Biggest mistake: I've been very fortunate, but I would say it would be my first store being undercapitalized.

Smartest mistake: I can't think of a smart mistake that I have made.

How do you spend a day, typically? Probably 60 percent in the office and 40 percent in the field. I come in, sign checks, pay bills, make phone calls, check on construction. For me, running the office has really become a full-time job. And my passion is being in the store.

Work week: I work 5 to 6 days, 8 to 10 hours a day.

Favorite fun activities: I love to fish and go to all the games with my son and daughter.

Exercise/workout: I need to. I run occasionally.

Favorite stuff/tech toys: My iPhone. I can't live without it.

What are you reading? Right now I just picked up Tom Peters' The Pursuit of Wow! for the second time.

Do you have a favorite quote or advice you give? Surround yourself with people who have a lot of passion for what they do.

Best advice you ever got: It's an old saying, but whether it's your customers or employees, just treat people like you'd like to be treated.

Formative influences/events: I had an uncle by marriage that owned a McDonald's in the Valley (South Texas). He paid me to sweep and clean.

How do you balance life and work? That's the biggest struggle I have right now. I've been married 18 years and we started a family. She's an attorney and spent time getting a law degree. I was starting stores. It's tough, but I am also in a position where I don't have to miss the games. I'm able to walk out when I need to.


Business philosophy: We stress the word "integrity" a lot in this business. I try to be fair and honest with people. In this day and time it gets harder and harder to have people around you like that.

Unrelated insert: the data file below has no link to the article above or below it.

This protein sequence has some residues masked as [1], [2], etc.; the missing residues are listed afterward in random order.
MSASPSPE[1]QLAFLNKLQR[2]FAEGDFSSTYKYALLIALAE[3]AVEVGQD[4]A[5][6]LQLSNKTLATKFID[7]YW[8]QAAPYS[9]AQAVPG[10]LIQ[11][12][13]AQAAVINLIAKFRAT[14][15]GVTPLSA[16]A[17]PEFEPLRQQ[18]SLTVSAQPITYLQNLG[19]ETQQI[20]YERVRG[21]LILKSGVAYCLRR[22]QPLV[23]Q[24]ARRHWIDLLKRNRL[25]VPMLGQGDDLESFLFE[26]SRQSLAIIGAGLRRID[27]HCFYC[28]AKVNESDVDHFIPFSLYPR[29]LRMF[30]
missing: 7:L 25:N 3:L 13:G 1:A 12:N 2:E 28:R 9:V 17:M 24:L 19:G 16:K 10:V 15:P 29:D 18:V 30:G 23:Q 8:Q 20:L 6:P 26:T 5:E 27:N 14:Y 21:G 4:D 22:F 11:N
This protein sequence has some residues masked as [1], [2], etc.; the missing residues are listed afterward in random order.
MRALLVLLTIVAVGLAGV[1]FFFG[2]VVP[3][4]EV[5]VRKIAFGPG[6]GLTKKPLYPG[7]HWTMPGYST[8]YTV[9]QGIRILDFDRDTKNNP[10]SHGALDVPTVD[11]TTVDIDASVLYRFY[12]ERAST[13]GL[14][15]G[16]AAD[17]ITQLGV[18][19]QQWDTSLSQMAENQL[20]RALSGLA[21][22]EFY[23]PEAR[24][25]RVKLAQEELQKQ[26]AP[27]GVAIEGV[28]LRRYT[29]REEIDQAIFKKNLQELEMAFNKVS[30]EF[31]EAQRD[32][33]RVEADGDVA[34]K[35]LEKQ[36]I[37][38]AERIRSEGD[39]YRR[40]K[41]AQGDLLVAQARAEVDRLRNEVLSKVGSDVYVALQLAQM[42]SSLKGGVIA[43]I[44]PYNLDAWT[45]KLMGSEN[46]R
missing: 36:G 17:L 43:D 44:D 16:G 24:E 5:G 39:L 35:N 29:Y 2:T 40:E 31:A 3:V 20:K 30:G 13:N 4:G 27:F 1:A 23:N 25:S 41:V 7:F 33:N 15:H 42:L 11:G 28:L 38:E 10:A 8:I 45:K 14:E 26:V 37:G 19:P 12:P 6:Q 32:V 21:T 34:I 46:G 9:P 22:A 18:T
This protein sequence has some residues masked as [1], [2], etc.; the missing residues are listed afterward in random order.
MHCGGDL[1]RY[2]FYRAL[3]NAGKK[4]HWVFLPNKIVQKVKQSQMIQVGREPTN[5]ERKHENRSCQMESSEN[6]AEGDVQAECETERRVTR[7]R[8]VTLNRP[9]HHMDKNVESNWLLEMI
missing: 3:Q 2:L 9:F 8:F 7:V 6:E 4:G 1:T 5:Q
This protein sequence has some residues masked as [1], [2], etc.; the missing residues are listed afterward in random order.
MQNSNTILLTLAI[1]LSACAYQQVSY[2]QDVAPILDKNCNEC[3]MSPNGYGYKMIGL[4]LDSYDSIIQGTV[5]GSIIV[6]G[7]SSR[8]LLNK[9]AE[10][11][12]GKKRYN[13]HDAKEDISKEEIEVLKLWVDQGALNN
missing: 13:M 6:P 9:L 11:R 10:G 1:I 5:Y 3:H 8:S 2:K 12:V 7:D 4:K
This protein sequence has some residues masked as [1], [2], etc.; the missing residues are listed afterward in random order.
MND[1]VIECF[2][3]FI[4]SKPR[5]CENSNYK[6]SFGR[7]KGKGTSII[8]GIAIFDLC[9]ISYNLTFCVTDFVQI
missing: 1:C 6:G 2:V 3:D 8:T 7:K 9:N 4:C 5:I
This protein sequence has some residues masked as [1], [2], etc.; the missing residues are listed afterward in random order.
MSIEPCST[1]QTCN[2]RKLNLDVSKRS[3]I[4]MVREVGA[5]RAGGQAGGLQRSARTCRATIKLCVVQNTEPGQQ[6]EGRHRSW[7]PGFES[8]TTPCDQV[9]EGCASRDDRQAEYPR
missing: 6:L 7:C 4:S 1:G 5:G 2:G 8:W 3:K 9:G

Would you say you are in the franchising, real estate, or customer service business? Why? Customer service. We call our customers guests. We like to invite guests into our house. That's how we do it at Wingstop, and we'll do the same thing at Einstein's. Service is extremely important to us. We have three things: quality of food, customer service, and cleanliness of the restaurant.

What gets you out of bed in the morning? My passion for the business; enjoying and seeing employees' faces and talking to them.

What's your passion in business? It's all about being the number-one operator, having the best employees, and having a lot of opportunity. We have 400 people now. And some of my employees have moved up to become managers and, in some cases, partners.

Management method or style: I'm an aggressive person. Sometimes that's fortunate and sometimes it's unfortunate. I'm very hands-on, always in a Wingstop uniform so I can walk in any store at any time and feel like one of the employees there.